The 2021 stock market is quietly breaking a record in this specific category

VSThe companies are poised to raise more money in 2021 through initial public offerings (Initial Public Offering) and ad hoc acquisition company (after-sales service) mergers than in any other year. There is simply a lot of excitement for newly listed companies, and companies are cashing in.

In this video from Go behind the scenes of Motley Fool, recorded on October 25, goofy contributor Danny Vena reviews the IPO and SPAC issues with fellow contributors Travis Hoium and Jon Quast. All three agree that in this market, it’s more important than ever to understand the companies you’re investing in.

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Danny Vena: With that, let’s just start here. I wanted to start by sharing some data that has to do with what’s going on in the IPO space right now. In this case, as of September 19, we had 19 companies so far this year that had raised over $1 billion each on the Nasdaq stock exchange and the New York Stock Exchange. Now, to put that into context, at this time last year, we only had 15 companies that had reached that same milestone.

Now, so far in 2021, and this is IPOs only, does not include SPACs. IPOs in the United States raised more than $98 billion, compared to just under $70 billion at the same time last year. Now, the record for all of last year was $102.5 billion in equity raised from IPOs, and now that we’re a month past that, I think we’ve probably already passed that record. I think this is another banner year for IPOs.

Last year was a record. This year is a record. Is it crazy what happens in the IPO market? If you look back towards the end of last year, we had half a dozen companies that had more than double their share price on the day of the IPO. In many cases, these were companies that had already released their initial range, adjusted their range at which they were going to price the stock, and then finally set it above the range.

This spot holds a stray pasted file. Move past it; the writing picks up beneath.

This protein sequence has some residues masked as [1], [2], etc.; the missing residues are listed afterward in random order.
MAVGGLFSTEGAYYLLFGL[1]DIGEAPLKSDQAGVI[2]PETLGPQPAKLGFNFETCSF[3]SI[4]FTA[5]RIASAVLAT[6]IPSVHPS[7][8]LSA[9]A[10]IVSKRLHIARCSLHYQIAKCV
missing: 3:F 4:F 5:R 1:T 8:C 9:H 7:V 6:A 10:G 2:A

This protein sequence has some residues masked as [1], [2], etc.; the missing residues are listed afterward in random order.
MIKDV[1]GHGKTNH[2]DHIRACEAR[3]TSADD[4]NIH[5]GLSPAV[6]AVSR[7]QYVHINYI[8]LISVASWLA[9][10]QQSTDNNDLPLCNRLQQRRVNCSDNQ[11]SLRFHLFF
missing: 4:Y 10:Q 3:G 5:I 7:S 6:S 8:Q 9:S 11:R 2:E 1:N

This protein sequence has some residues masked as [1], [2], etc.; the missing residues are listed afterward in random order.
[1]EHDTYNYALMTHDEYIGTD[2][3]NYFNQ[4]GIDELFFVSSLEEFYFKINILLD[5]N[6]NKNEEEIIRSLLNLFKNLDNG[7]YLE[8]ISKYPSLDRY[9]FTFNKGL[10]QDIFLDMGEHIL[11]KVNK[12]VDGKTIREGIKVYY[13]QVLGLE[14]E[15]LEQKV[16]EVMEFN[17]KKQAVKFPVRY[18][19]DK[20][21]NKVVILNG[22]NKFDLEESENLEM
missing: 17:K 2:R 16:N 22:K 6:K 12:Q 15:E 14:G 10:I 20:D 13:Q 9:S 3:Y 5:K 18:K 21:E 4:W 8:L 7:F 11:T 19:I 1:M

There’s a lot of excitement in stocks and in IPOs right now. But it also comes as a cautionary tale, because even more than we’ve seen previously, many IPOs soar on day one. But then you get in a few weeks or a few months and they lose half or three quarters of their value, so just something to watch out for.

Does anyone want to comment on this?

Travis Houm: Yeah sorry I wanted to add about SPACs because that’s another thing that since the SPAC craze is still relatively young I think investors really need to keep an eye out for the details of these SPAC companies that become public, and I’ll talk a bit about it with Wynn Interactive [Austerlitz Acquisition Corporation (NYSE: AUS)]. But the details around that $10 price tag, what the redemption rules are, what happens after the company completes its SPAC, and what the future holds for the company. Because at the end of the day, whether you’re buying an IPO or a SPAC, you’re buying the underlying company, and so we want to make sure that, as strong investors, that can be both a benefit and an inconvenience for those of us buying in public markets. Just something to keep in mind.

Vein: Absolutely right.

Jon, your thoughts?

Jon Quast: Well, just the stats that you shared, Danny, are really mind-blowing because in a lot of ways 2020 felt crazier to me, and I know that’s anecdotal, but just the number of companies that were getting public in the ratings they came to public at, 2020 has felt a lot more heated than 2021 so far. But as the stats you shared confirm, it’s actually an even warmer year than last.

I think the cautionary tale we’re mentioning here is that it’s easy money for businesses right now in a lot of ways. It brings good companies to market. It also brings bad companies [laughs] in the market because they see the opportunity.

Hoium: I just want to add to what Jon just said about easy money. I just looked on Crunchbase. This week – and I had to skim through it to make sure it’s correct – Crunchbase reports that it’s mostly in private markets, so it’s picking up a lot of VC funding. There have been 601 rounds of funding and total funding of $20.6 billion.

There’s money flowing everywhere, whether it’s SPAC or IPOs, or in private markets through venture capital, acquisitions of more established companies, the tide raises all boats, whether or not it’s good for a given business in the long run is perhaps a bit of a different story.

Vein: I think it’s really interesting that if you go back to the beginning of this year, after the frenzy that we saw late last year with SPACs, when the news broke that the SEC was looking into this, and that they were going to issue regulations, all of a sudden everyone backtracked on these SPAC acquisitions for several months.

What actually happened was that the SEC said, “We’re going to put rules in place regarding these warrants that are issued with SPACs.” Then shortly after, it all started again. It was really interesting to see that ratchet come back so quickly. Then just that break and then it all starts again, and we’re still looking at a banner year for SPACs as well.

Danny Vena has no position in the stocks mentioned. Jon Quast owns Nasdaq shares. Travis Hoium has no position in the stocks mentioned. The Motley Fool recommends the Nasdaq. The Motley Fool has a disclosure policy.

The views and opinions expressed herein are the views and opinions of the author and do not necessarily reflect those of Nasdaq, Inc.

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